Squeeze Page vs Landing Page

A squeeze page is not the same as a landing page. They are often used interchangeably, but they are actually two different types of web pages that have two very different purposes. A squeeze page has the primary purpose of collecting information and nothing else. You are trying to obtain information from a site visitor in order to market goods or services to them in some way in the future. Landing pages, on the other hand, are a direct sales page. These are generally used as a direct link when marketing or advertising campaigns are active.

When Are Squeeze Pages the Best?

Squeeze pages are the perfect solution for those who need to get visitors interested in a new brand, idea, or marketing effort. They are simple page because all that needs to be done is to convince a visitor to fill in their name and email address. When you see an opt in form pop up on a website, what you are seeing is a form of a squeeze page.

A squeeze page by itself isn’t a very effective marketing tool. This is because the average visitor will not see any value in offering their personal information to some random website. You need to be able to provide something of value that can be exchanged for this personal information. White papers, e-books, newsletters, and other free downloadable products all can provide this value. It’s good for the average marketer because creating these items is cost-effective. It’s good for the visitor because they get information that can solve a problem for them and not spend any cash to get it.

When Are Landing Pages the Best?

Landing pages are used direct a prospect towards a sale. The whole reason why a prospect is on this page in the first place is because they want to buy something that they have seen. This means you don’t have to worry a lot about design elements on this page. You simply have to direct the visitor through your sales funnel so that they will generate revenues for you.

When can you use a landing page? Anytime you have created an advertisement offer, directing a visitor to the landing page when they click on that offer is what will give you a more effective web presence. There are just three primary goals associated with a good landing page.

  • To buy something.
  • To sign up for something.
  • To share something.

That’s right – landing pages can be used to sell virtually anything.

The only problem is that the average attention span of a person who hits a landing page is 30 seconds. There are lots of longform sales letters that are used to create added “value” to the landing page, but this is content that is basically wasted. In 30 seconds, the average person can read two standard paragraphs. If you do not close your sale in those 8 sentences, then your landing page is ineffective.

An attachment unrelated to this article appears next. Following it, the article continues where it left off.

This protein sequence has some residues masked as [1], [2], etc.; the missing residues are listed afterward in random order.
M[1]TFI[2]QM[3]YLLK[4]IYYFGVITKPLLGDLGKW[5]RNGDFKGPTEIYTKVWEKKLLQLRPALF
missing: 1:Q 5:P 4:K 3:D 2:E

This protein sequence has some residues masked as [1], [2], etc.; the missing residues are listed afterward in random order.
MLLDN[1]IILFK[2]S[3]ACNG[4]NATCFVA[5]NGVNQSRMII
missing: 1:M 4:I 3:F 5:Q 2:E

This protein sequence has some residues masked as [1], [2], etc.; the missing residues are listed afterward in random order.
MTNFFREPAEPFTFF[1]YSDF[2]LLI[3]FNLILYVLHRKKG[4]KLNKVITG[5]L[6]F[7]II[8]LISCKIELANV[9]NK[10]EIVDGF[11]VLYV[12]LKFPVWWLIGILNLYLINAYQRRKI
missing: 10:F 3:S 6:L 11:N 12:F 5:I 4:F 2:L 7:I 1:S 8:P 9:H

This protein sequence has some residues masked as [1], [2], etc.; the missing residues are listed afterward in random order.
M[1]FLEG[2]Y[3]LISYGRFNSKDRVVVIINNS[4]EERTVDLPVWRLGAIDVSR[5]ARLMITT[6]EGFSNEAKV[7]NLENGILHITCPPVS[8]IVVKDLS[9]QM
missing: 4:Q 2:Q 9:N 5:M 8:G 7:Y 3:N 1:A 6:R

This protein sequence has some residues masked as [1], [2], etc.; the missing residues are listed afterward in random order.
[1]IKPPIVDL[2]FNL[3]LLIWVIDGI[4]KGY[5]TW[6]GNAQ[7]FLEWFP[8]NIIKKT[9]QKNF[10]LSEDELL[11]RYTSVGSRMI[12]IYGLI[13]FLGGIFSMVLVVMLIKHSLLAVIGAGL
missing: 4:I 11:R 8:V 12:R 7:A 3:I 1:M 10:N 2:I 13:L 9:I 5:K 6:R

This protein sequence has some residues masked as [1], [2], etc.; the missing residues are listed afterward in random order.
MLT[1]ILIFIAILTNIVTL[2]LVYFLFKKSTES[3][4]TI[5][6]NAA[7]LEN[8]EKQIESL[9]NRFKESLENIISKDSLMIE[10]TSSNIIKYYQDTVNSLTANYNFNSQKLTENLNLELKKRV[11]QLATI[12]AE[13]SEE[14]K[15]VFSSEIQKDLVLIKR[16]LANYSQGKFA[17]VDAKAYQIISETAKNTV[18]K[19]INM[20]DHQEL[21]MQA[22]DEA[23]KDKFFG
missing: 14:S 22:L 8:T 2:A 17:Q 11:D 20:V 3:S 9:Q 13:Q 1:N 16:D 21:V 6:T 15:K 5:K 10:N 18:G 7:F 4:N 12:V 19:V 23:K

Landing pages do sometimes share the characteristics of a squeeze page. The main difference is this: a squeeze page goes onto your site and solicits from organic traffic. Landing pages are used to bring in traffic from advertising and marketing campaigns that don’t originate from your own website.

What Kind of Page Can You Put on Your Website?

Most websites are going to have some sort of squeeze page on them if they are trying to sell something. These generally pop up after a visitor has been on the site for a predetermined amount of time, usually 60 to 90 seconds. A squeeze page can be placed on any page a site has to offer, especially if there are sidebars that are effectively incorporated into the user experience.

Not every website is going to benefit from a landing page. If you don’t have anything to sell, then you don’t need a landing page. If you are just giving items away for free in order to increase your brand exposure, a squeeze page will do that more effectively. In return for the free downloads, you will be able to get personal information from others that will allow you to build an effective marketing list for future goods and services you might want to offer.

Neither Should Be Compared to a Home Page

A good home page contains characteristics of both page and a landing page. The difference is that the information on a home page should be Evergreen – always valuable. Some might call this Pillar Content. You generally don’t need to make any changes to your home page because it should be filled with effective content. On the other hand, you should always be looking to make changes to a landing page or squeeze page based on the feedback that you are receiving from those who hit them.

Whatever your needs might be, there must be highly relevant content associated with your landing and squeeze pages. If you have a website about coffee and your landing page directs people to purchase video games, then your content is not being effective. It will confuse people and that will make them wish to never purchase something from you in the future. People thinking about signing up for a coffee newsletter don’t want updates about the Halo video game series either.

Is one of these pages better than the other? The answer is no. Squeeze pages and landing pages each serve unique needs. They are complementary pages instead of competing pages. A good website is going to have both types of pages available to visitors so that conversion rates can be as high as possible.

Your home page is never a landing page.

By keeping these differences in mind, you will be able to have an an effective marketing experience the next time you initiate a campaign. Use landing pages for sales, squeeze pages for information, and your home page for a high quality user experience. If you can do that, then you’ll be able to effectively market and sell whatever idea comes your way.

Landing Pages Statistics and Trends

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